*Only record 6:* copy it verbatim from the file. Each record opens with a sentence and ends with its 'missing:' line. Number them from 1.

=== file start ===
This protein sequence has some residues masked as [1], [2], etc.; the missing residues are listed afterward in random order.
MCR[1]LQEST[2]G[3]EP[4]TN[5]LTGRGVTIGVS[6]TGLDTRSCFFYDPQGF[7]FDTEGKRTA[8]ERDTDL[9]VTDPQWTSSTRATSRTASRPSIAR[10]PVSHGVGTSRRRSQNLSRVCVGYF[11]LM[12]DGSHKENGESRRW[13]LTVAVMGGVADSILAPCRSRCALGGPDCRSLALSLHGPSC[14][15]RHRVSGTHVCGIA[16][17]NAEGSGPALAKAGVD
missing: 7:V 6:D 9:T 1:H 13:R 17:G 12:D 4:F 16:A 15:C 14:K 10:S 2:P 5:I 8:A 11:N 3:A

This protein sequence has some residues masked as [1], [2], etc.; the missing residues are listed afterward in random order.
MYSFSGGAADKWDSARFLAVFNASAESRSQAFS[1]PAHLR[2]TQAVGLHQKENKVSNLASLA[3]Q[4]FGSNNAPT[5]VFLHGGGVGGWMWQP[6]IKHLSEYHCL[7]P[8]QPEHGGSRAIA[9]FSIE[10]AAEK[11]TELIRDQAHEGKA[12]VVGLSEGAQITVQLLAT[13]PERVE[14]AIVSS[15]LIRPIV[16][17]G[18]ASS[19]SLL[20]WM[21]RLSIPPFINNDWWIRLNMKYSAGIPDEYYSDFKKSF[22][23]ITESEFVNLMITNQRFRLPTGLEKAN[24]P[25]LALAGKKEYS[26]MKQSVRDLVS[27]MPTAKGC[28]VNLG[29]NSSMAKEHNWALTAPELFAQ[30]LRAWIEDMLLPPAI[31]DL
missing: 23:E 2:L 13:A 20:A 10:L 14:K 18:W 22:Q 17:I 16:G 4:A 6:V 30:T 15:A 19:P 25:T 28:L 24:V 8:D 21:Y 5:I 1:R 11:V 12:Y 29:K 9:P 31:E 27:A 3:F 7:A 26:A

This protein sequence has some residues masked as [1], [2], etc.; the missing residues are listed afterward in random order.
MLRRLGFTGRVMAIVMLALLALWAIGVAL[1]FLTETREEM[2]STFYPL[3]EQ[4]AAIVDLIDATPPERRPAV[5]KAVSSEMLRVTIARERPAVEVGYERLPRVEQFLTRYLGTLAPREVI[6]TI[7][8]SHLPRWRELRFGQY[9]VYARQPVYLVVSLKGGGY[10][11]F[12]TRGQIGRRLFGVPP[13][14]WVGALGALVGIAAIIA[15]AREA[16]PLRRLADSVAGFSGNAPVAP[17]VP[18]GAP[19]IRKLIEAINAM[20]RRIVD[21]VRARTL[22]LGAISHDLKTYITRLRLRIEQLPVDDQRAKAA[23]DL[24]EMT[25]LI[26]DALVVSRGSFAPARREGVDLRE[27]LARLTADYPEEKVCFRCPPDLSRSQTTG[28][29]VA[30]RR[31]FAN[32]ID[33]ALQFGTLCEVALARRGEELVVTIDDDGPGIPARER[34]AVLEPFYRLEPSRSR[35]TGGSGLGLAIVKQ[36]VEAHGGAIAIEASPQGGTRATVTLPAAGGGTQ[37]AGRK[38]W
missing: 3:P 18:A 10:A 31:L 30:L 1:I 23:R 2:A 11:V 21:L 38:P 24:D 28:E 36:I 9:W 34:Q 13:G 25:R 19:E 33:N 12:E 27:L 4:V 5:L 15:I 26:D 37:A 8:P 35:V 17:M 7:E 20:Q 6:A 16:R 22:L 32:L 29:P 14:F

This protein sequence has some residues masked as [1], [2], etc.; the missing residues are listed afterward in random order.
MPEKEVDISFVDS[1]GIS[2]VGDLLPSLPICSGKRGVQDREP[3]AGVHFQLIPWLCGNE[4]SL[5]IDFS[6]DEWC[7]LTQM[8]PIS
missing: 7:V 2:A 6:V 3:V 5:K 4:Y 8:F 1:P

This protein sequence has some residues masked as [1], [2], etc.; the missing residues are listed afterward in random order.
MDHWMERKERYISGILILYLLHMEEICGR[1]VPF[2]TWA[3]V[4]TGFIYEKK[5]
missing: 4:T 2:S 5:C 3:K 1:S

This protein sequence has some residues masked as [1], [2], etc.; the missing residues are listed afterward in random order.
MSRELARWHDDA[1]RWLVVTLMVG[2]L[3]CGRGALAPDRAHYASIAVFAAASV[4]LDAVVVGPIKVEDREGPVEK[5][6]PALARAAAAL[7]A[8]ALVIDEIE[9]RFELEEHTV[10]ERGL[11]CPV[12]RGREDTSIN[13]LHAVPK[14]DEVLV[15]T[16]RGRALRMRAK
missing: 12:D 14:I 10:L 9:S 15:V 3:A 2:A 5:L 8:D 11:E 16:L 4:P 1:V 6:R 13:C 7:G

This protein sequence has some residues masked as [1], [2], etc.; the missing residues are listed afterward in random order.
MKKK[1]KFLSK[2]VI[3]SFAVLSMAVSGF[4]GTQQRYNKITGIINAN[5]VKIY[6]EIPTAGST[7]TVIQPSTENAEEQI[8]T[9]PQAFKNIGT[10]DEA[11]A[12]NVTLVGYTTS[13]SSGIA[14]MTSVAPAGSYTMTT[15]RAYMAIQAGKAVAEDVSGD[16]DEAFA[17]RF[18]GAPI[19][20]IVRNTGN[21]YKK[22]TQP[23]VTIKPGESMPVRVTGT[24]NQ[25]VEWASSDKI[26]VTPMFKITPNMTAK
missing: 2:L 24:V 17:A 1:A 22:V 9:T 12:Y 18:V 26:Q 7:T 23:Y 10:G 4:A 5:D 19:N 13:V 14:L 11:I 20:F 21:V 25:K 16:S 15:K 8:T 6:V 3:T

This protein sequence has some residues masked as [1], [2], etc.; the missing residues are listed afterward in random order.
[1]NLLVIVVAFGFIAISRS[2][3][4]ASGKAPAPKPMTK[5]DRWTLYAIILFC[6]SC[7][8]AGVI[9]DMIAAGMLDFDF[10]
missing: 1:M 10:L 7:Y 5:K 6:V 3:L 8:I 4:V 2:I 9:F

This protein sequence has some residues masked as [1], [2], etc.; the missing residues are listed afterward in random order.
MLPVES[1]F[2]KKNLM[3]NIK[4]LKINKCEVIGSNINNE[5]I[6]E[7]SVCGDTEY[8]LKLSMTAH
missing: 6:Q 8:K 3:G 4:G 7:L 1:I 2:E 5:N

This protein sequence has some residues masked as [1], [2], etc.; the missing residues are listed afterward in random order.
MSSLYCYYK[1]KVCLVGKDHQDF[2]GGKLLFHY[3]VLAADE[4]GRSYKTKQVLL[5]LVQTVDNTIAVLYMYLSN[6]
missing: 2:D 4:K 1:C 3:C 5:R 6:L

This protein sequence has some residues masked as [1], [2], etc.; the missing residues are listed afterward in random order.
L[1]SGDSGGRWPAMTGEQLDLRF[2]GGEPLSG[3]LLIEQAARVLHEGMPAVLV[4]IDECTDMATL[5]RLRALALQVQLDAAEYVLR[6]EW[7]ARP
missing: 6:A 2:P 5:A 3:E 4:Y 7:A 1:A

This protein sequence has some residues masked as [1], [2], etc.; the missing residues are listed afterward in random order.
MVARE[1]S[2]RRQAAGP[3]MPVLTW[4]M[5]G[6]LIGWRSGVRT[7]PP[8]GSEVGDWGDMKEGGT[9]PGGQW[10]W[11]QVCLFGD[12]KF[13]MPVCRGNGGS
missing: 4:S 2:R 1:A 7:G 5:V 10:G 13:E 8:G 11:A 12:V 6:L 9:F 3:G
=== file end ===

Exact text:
This protein sequence has some residues masked as [1], [2], etc.; the missing residues are listed afterward in random order.
MSRELARWHDDA[1]RWLVVTLMVG[2]L[3]CGRGALAPDRAHYASIAVFAAASV[4]LDAVVVGPIKVEDREGPVEK[5][6]PALARAAAAL[7]A[8]ALVIDEIE[9]RFELEEHTV[10]ERGL[11]CPV[12]RGREDTSIN[13]LHAVPK[14]DEVLV[15]T[16]RGRALRMRAK
missing: 12:D 14:I 10:L 9:S 15:V 3:A 2:A 5:L 8:D 11:E 16:L 4:P 1:V 6:R 13:C 7:G